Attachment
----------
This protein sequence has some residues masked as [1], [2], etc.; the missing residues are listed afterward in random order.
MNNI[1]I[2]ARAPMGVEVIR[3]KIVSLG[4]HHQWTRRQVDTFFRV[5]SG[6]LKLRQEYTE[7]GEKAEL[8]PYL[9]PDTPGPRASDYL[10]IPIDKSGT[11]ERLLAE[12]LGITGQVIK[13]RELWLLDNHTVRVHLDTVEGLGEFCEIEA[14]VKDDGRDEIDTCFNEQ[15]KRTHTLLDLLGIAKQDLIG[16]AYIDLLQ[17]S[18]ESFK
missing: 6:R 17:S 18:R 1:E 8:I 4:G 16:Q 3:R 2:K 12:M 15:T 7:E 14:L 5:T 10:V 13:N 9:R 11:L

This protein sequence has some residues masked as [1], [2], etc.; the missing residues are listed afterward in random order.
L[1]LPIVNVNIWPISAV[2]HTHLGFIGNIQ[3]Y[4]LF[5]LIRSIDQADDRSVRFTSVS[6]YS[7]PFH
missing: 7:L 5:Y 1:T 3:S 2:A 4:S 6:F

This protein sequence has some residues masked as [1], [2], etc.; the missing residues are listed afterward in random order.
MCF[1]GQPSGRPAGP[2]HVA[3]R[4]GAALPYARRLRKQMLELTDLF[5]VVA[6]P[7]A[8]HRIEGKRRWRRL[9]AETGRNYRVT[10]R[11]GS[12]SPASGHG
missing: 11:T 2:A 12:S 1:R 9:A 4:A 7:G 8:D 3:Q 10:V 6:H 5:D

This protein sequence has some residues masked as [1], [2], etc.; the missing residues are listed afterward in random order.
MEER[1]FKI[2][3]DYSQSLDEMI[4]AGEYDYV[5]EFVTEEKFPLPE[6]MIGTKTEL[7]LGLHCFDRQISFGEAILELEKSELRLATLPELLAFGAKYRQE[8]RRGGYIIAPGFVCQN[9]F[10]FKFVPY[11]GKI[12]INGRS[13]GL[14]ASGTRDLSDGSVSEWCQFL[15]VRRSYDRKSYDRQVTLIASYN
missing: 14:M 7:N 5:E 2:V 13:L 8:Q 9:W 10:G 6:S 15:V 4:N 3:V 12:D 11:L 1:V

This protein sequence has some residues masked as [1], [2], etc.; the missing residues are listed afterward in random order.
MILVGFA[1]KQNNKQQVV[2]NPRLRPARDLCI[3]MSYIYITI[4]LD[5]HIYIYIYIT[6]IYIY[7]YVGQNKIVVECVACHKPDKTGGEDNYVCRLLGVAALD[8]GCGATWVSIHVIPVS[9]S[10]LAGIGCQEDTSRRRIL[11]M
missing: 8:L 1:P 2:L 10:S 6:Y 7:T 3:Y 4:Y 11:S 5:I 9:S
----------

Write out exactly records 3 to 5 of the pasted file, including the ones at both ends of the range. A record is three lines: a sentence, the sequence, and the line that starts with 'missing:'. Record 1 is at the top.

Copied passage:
This protein sequence has some residues masked as [1], [2], etc.; the missing residues are listed afterward in random order.
MCF[1]GQPSGRPAGP[2]HVA[3]R[4]GAALPYARRLRKQMLELTDLF[5]VVA[6]P[7]A[8]HRIEGKRRWRRL[9]AETGRNYRVT[10]R[11]GS[12]SPASGHG
missing: 11:T 2:A 12:S 1:R 9:A 4:A 7:G 8:D 3:Q 10:V 6:H 5:D

This protein sequence has some residues masked as [1], [2], etc.; the missing residues are listed afterward in random order.
MEER[1]FKI[2][3]DYSQSLDEMI[4]AGEYDYV[5]EFVTEEKFPLPE[6]MIGTKTEL[7]LGLHCFDRQISFGEAILELEKSELRLATLPELLAFGAKYRQE[8]RRGGYIIAPGFVCQN[9]F[10]FKFVPY[11]GKI[12]INGRS[13]GL[14]ASGTRDLSDGSVSEWCQFL[15]VRRSYDRKSYDRQVTLIASYN
missing: 14:M 7:N 5:E 2:V 13:L 8:Q 9:W 10:G 6:S 15:V 4:N 3:V 12:D 11:L 1:V

This protein sequence has some residues masked as [1], [2], etc.; the missing residues are listed afterward in random order.
MILVGFA[1]KQNNKQQVV[2]NPRLRPARDLCI[3]MSYIYITI[4]LD[5]HIYIYIYIT[6]IYIY[7]YVGQNKIVVECVACHKPDKTGGEDNYVCRLLGVAALD[8]GCGATWVSIHVIPVS[9]S[10]LAGIGCQEDTSRRRIL[11]M
missing: 8:L 1:P 2:L 10:S 6:Y 7:T 3:Y 4:Y 11:S 5:I 9:S